A group of displaced persons constructs a factory town from scratch after WWII in “The Workers’ Settlement” (aka “Factory Town”). Director Vladimir Vengerov and screenwriter Vera Panova turn this unpromising premise into a thoroughly engrossing epic drama, beautifully shot and acted. It marks one of the most successful attempts to create a real-life atmosphere around a factory, an archetypal Soviet setting that has never been made more credible. Pic also touches such delicate topics as religious belief under socialism and the tragic errors of Stalinism.
What holds the attention today is the cast’s superb perfs as human beings with hopes, dreams and plenty of problems. Leonid (Oleg Borisov) has returned from the war a hero, but blind. He becomes an alcoholic and drives his wife out of the settlement, but his young son stays behind to look after him. Finally, spurred on by war buddy Grisha (Viktor Avdyushko), who comes to live in the town, he pulls himself together and gets a job.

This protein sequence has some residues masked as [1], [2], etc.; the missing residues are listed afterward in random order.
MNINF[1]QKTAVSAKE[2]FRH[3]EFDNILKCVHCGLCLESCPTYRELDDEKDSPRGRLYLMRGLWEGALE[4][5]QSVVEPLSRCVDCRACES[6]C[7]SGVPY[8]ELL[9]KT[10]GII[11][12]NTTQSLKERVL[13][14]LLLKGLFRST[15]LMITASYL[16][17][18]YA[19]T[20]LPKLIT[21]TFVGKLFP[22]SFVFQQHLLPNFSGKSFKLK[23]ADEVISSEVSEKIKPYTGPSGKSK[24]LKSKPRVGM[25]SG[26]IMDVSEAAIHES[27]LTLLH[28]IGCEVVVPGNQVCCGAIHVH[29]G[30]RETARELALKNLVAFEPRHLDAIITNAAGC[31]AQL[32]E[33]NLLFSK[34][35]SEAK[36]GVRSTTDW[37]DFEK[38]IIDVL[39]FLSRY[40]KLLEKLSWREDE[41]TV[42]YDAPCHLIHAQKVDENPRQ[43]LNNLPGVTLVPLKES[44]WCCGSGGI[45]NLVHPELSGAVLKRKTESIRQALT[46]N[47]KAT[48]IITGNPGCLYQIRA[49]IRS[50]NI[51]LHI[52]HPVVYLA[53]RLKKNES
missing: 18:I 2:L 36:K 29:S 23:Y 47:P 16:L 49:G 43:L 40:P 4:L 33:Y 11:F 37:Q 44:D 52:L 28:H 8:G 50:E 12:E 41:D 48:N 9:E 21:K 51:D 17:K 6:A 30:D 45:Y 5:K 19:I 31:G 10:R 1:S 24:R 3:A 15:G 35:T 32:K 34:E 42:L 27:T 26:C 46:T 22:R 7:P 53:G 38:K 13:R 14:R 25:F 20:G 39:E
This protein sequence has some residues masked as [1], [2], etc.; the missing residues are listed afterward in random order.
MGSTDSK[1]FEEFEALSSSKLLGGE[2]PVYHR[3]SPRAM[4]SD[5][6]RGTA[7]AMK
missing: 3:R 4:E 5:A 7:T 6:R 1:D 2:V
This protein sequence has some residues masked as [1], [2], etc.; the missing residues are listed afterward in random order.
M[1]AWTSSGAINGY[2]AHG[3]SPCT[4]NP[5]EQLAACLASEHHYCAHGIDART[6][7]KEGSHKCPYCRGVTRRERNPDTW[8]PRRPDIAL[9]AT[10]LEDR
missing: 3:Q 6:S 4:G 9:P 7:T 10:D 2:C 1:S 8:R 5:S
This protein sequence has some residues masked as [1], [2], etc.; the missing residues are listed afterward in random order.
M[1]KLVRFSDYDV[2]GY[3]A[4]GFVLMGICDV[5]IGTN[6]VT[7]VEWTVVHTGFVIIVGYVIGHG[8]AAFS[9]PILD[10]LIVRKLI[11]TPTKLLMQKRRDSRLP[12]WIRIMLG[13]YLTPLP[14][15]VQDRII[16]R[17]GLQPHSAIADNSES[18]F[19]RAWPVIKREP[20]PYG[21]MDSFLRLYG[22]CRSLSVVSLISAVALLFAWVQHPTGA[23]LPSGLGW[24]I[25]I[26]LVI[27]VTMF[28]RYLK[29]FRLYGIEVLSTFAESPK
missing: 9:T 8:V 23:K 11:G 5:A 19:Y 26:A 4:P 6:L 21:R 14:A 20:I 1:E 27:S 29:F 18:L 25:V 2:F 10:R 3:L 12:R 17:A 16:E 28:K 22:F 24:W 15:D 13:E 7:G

A man cut from the heroic pioneer mold, Grisha signs on at the factory, builds a house, gets a wife and starts a family. The years pass and the factory flourishes. Then one night, the idealistic factory boss finds himself arrested by men in leather trench coats. Story rolls on until the political tables are turned once more during the liberalization of the Khrushchev years.
Isaak Svats’ epic score is fine accompaniment to d.p. Genrikh Maradzhyan’s strikingly modern B&W images. The young Aleksei German (“Twenty Days Without War,” “My Friend Ivan Lapchin”) was assistant director.